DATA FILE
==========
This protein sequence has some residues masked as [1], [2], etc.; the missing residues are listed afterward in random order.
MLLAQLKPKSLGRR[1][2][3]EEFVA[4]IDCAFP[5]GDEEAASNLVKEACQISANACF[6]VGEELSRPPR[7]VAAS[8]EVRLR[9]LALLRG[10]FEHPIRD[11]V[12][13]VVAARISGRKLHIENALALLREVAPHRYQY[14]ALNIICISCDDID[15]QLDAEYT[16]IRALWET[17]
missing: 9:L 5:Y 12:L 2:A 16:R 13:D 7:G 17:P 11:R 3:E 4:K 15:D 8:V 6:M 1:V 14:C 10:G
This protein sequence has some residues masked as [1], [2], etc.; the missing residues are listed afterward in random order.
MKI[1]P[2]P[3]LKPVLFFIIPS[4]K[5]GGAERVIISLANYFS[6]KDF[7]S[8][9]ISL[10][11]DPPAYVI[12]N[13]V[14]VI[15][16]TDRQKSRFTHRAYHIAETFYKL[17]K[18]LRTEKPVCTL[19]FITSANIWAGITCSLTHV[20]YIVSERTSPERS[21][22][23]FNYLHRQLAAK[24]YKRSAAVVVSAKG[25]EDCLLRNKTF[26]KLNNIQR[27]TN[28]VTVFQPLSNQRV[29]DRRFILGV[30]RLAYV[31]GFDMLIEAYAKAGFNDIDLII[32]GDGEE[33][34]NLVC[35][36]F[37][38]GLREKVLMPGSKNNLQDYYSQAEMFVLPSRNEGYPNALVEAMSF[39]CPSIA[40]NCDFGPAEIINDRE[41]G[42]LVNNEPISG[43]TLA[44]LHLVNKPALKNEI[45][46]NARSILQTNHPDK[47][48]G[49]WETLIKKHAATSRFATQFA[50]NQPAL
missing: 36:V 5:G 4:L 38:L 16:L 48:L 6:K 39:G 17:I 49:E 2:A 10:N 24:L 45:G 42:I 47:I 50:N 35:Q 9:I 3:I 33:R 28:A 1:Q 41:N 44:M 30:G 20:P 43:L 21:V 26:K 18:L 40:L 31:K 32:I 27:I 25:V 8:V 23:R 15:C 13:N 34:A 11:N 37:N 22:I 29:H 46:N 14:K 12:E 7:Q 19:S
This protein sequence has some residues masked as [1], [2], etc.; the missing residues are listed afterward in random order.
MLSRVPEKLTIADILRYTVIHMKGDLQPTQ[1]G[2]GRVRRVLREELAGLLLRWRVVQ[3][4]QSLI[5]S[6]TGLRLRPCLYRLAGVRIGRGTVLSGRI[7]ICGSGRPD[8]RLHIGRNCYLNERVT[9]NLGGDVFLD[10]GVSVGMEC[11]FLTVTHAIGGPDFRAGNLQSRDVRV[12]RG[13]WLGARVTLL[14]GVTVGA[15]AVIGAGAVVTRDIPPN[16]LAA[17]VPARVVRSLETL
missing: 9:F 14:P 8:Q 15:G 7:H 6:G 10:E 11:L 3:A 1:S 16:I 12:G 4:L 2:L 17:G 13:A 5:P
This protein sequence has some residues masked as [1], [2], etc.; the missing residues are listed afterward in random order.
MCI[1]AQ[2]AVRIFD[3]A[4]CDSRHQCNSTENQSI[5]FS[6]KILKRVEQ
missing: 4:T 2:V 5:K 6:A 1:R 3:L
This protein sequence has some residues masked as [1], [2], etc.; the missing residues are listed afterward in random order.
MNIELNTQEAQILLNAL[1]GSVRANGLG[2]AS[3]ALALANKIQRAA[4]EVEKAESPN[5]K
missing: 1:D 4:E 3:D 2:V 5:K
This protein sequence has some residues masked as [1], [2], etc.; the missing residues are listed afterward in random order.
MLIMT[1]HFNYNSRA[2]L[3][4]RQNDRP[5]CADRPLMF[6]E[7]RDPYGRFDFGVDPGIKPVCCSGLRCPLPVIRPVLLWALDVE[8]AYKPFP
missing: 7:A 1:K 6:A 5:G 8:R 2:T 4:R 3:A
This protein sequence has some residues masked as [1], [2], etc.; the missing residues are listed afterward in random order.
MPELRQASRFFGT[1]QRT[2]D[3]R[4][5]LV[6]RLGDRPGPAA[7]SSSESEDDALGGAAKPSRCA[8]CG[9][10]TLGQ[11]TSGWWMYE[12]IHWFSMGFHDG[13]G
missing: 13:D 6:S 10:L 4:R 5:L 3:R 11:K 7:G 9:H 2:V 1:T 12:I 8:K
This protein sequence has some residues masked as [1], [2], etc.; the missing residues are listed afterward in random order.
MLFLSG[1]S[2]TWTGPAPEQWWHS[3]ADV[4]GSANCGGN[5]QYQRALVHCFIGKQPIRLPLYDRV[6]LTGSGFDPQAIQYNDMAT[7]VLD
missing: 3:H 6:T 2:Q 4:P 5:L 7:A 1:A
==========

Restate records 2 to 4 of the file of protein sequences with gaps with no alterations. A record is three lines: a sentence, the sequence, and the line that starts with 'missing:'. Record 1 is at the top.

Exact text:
This protein sequence has some residues masked as [1], [2], etc.; the missing residues are listed afterward in random order.
MKI[1]P[2]P[3]LKPVLFFIIPS[4]K[5]GGAERVIISLANYFS[6]KDF[7]S[8][9]ISL[10][11]DPPAYVI[12]N[13]V[14]VI[15][16]TDRQKSRFTHRAYHIAETFYKL[17]K[18]LRTEKPVCTL[19]FITSANIWAGITCSLTHV[20]YIVSERTSPERS[21][22][23]FNYLHRQLAAK[24]YKRSAAVVVSAKG[25]EDCLLRNKTF[26]KLNNIQR[27]TN[28]VTVFQPLSNQRV[29]DRRFILGV[30]RLAYV[31]GFDMLIEAYAKAGFNDIDLII[32]GDGEE[33][34]NLVC[35][36]F[37][38]GLREKVLMPGSKNNLQDYYSQAEMFVLPSRNEGYPNALVEAMSF[39]CPSIA[40]NCDFGPAEIINDRE[41]G[42]LVNNEPISG[43]TLA[44]LHLVNKPALKNEI[45][46]NARSILQTNHPDK[47][48]G[49]WETLIKKHAATSRFATQFA[50]NQPAL
missing: 36:V 5:G 4:L 38:L 16:L 48:L 6:K 39:G 17:I 49:E 2:A 10:N 24:L 45:G 42:I 47:I 50:N 35:Q 9:I 3:I 33:R 28:A 1:Q 41:N 44:M 30:G 20:P 43:L 21:V 26:K 18:L 40:L 31:K 32:I 27:I 25:V 8:V 23:R 15:C 13:N 34:A 11:N 37:N 22:I 29:H 46:N 14:K 12:E 7:Q 19:S
This protein sequence has some residues masked as [1], [2], etc.; the missing residues are listed afterward in random order.
MLSRVPEKLTIADILRYTVIHMKGDLQPTQ[1]G[2]GRVRRVLREELAGLLLRWRVVQ[3][4]QSLI[5]S[6]TGLRLRPCLYRLAGVRIGRGTVLSGRI[7]ICGSGRPD[8]RLHIGRNCYLNERVT[9]NLGGDVFLD[10]GVSVGMEC[11]FLTVTHAIGGPDFRAGNLQSRDVRV[12]RG[13]WLGARVTLL[14]GVTVGA[15]AVIGAGAVVTRDIPPN[16]LAA[17]VPARVVRSLETL
missing: 9:F 14:P 8:Q 15:G 7:H 6:G 10:E 11:L 3:A 1:S 16:I 12:G 4:L 2:L 17:G 13:A 5:P
This protein sequence has some residues masked as [1], [2], etc.; the missing residues are listed afterward in random order.
MCI[1]AQ[2]AVRIFD[3]A[4]CDSRHQCNSTENQSI[5]FS[6]KILKRVEQ
missing: 4:T 2:V 5:K 6:A 1:R 3:L